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 Post subject: Re: Nepomuk
PostPosted: Tue Feb 15, 2011 5:15 pm 
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Donald Redux wrote:
Equine Vocalizations

German:
Wiehern
Brummeln

English:
Neigh
Whinny
Wuffle
Nicker
Bray

Other languages, anyone?

Donald, Altea, and Bonnie Cupcake


Nederlands / dutch
hinneken
gillen
brommen
snuiven


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PostPosted: Tue Feb 15, 2011 10:02 pm 
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Thanks, Inge! Maybe you can edit the english meanings to the dutch words as well, so we know which is which?
I get the meaning for all of them, except "gillen". Is that nicker?

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PostPosted: Wed Feb 16, 2011 5:12 pm 
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hmmm the right english word for that....
There is none i think...
but it come near by a mix of screeming and yelling

Kids can do it too when they not get what they wanted.
Horses can do it when they get left alone and still see the other horse.
A very high sound.


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PostPosted: Wed Feb 16, 2011 5:30 pm 
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Ah, I get it!
That would actually be "gellen" in German and "yell" in English (although "schrillen" and "shrill" might be a better translation).

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PostPosted: Wed Feb 16, 2011 7:55 pm 
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maybe we have this put on tape so we can hear all the differences ;) just writing is quite difficult :smile:


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PostPosted: Thu Mar 10, 2011 7:07 pm 
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i was reading this book "de natuur van het paard" Dr. Marthe kiley-worthington
english version The Behaviour of Horses in Relation to Management and Training

there is a part written about horses and their communication about the difference in sounds and the meaning fo it.
i did not read it completly but there is still not enough information yet to say if each call have his own expression contents.
hmm interesting.....


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PostPosted: Thu Mar 10, 2011 11:50 pm 
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inge wrote:
maybe we have this put on tape so we can hear all the differences ;) just writing is quite difficult :smile:


Yes, it would help to hear the actual sound. It's important though, difficult as it may be, to use words to describe them because when we are talking with each other we don't have the recording, and we aren't very good at duplicating the sounds with our own voice. LOL

My mare has a sound that unless one refers to mules and one of the sounds they make (I do not know the name of the sound) one can't really identify it by words alone.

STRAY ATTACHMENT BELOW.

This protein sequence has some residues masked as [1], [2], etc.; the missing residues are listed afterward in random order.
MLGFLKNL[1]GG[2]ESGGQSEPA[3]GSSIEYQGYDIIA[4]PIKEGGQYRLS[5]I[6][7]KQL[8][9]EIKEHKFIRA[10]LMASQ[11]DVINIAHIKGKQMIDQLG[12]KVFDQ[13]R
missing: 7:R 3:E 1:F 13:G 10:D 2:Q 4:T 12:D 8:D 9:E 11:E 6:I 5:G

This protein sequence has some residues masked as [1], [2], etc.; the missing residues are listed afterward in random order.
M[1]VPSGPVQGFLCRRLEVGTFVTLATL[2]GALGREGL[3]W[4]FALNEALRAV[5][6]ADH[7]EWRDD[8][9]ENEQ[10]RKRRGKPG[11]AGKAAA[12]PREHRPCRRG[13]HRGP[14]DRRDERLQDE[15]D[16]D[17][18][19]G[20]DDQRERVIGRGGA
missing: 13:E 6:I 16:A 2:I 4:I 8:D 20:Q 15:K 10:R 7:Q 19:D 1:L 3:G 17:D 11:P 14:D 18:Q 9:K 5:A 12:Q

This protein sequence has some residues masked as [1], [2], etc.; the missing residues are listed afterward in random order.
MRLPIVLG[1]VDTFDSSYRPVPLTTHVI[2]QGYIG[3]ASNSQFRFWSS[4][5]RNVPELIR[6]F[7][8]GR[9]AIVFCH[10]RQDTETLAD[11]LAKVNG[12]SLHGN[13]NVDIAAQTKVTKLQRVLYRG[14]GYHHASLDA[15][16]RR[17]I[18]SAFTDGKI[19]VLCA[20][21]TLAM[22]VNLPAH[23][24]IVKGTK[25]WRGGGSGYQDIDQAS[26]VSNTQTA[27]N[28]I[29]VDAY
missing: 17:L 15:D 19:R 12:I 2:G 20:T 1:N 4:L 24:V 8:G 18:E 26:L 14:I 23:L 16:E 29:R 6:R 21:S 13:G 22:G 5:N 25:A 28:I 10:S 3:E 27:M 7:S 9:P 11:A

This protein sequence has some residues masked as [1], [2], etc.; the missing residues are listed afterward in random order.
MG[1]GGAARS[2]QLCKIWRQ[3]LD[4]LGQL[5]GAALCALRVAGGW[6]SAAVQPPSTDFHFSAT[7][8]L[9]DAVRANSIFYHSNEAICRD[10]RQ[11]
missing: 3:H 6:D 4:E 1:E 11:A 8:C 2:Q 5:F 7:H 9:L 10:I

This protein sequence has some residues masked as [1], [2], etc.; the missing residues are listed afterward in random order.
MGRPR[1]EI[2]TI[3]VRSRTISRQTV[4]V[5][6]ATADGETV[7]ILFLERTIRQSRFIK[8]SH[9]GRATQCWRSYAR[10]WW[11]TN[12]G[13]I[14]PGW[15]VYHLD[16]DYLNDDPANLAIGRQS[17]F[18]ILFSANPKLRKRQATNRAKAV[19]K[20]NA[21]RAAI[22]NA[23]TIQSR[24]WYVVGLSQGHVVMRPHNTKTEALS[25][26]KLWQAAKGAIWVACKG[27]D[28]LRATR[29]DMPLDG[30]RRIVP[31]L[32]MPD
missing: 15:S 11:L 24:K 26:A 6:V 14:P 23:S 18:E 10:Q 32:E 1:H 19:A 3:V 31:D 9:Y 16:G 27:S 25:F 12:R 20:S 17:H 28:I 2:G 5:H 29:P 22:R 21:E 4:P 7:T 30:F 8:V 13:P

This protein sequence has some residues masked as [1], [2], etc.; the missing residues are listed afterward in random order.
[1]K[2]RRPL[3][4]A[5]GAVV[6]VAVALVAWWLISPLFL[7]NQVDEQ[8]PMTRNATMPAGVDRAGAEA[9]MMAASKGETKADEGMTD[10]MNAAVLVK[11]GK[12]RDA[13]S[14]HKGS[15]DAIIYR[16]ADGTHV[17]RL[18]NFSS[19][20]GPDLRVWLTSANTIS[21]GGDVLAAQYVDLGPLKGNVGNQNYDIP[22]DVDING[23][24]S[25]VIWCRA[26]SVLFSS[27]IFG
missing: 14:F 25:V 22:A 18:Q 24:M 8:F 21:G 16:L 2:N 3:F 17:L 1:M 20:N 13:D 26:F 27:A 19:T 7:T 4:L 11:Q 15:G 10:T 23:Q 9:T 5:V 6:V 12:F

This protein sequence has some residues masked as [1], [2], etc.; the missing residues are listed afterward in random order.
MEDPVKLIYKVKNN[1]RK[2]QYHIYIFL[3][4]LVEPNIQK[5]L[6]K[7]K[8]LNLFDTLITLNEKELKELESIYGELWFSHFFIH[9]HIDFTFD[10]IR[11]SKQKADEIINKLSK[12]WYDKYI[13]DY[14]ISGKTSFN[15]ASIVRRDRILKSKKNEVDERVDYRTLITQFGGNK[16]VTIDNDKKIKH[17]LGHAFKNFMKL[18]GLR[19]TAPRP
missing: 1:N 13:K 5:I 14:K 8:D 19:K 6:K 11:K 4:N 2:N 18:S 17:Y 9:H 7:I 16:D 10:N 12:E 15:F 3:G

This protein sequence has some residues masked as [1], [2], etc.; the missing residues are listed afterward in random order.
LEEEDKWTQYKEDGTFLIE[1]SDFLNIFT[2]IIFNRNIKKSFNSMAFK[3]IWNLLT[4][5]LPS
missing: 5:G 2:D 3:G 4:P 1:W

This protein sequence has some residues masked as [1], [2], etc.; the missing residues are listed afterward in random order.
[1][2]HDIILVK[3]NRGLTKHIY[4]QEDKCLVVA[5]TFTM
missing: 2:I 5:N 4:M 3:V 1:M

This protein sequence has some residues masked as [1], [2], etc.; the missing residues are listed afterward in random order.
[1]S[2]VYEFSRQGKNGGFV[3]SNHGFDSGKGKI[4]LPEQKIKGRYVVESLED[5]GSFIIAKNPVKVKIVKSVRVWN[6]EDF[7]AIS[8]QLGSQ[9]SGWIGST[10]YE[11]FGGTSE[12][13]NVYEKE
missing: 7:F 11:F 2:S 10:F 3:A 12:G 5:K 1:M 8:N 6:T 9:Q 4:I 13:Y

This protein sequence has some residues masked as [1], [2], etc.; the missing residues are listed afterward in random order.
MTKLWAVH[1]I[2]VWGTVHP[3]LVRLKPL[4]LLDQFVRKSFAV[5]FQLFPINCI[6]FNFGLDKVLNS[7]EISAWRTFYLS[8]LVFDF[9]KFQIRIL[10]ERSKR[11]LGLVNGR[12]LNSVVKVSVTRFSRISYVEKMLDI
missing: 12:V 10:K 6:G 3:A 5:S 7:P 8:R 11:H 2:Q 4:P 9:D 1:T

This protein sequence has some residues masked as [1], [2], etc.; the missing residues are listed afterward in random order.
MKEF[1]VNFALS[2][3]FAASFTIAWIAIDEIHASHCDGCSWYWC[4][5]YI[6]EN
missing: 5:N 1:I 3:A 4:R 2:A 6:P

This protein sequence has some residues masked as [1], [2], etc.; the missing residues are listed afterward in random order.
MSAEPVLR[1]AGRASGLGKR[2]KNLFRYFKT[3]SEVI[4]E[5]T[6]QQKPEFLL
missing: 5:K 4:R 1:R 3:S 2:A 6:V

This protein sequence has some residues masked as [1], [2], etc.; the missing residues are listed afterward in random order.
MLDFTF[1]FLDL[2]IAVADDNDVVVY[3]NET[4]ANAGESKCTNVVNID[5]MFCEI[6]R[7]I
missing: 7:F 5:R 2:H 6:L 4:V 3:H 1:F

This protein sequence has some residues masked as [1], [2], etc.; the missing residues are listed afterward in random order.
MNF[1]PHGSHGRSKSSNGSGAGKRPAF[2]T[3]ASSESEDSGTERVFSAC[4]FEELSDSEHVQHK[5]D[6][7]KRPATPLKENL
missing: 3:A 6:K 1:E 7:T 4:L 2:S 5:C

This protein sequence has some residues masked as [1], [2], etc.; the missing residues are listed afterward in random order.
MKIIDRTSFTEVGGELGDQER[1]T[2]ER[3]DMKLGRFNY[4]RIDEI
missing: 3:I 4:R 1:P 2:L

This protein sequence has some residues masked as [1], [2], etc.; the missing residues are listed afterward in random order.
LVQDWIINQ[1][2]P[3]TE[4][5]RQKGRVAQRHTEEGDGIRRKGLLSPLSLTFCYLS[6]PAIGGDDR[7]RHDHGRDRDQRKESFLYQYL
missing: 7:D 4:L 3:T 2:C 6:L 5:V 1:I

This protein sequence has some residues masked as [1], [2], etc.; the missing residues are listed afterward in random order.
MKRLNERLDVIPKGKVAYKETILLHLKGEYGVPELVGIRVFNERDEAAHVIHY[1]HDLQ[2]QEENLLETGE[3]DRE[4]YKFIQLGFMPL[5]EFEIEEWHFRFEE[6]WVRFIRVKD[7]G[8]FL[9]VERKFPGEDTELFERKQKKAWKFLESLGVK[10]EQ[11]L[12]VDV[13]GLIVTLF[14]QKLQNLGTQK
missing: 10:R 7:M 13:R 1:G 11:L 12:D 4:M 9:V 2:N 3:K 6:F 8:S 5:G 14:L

It's a breathy kind of sound similar to what many horses make at dinner time, yet with Altea she makes that mule sound accent. She lives with mules for a few years, and of course they adored her and followed her about.

Something about mules and white or light colored mares. Very strange how they instantly attach.

It's kind of a breathy "huff huff huff huff" that diminishes in volume.

Anyone know what it is?

Donald, Altea, and Bonnie Cupcake

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PostPosted: Fri Mar 11, 2011 2:21 pm 
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:funny: :funny: :funny: ofcourse we know... :funny: :funny: no...(sorry)


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PostPosted: Mon Jan 02, 2012 1:14 pm 

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Horse behavior is always an interesting area of study. Some of the most interesting areas of behavior involve communication, whether the communication is done between horses or between horse and man.

There are several ways a horse can communicate. Vocalization and visually are just two of them. Horses have several different kinds of vocalizations.

A “neigh” is usually used as a greeting call, but is most often used during times that a foal is separated from its mare. A foal and mare that are separated will often neigh repeatedly until brought back together.

A “nicker” is often used by horses to indicate a care response. This is most often used when a horse and foal are reunited. Horse may also “nicker” at their owners, which is a sign of affection.

Snorts and roars can be used between horses and are often used when horses meet new horses. Roars can be used to help establish dominance in a new herd. Another interesting thing that happens when horses meet is that they usually put their noses together, nostril to nostril, to smell each other.

In terms of visual signs a horse gives, the most easily observed are those of the ears. The ears can be held in several positions and they all mean different things.

If the ears are held upright and erect this means the horse is alert or scared. You will often see a horse’s ear become erect after a loud noise, or when new horses are in the area.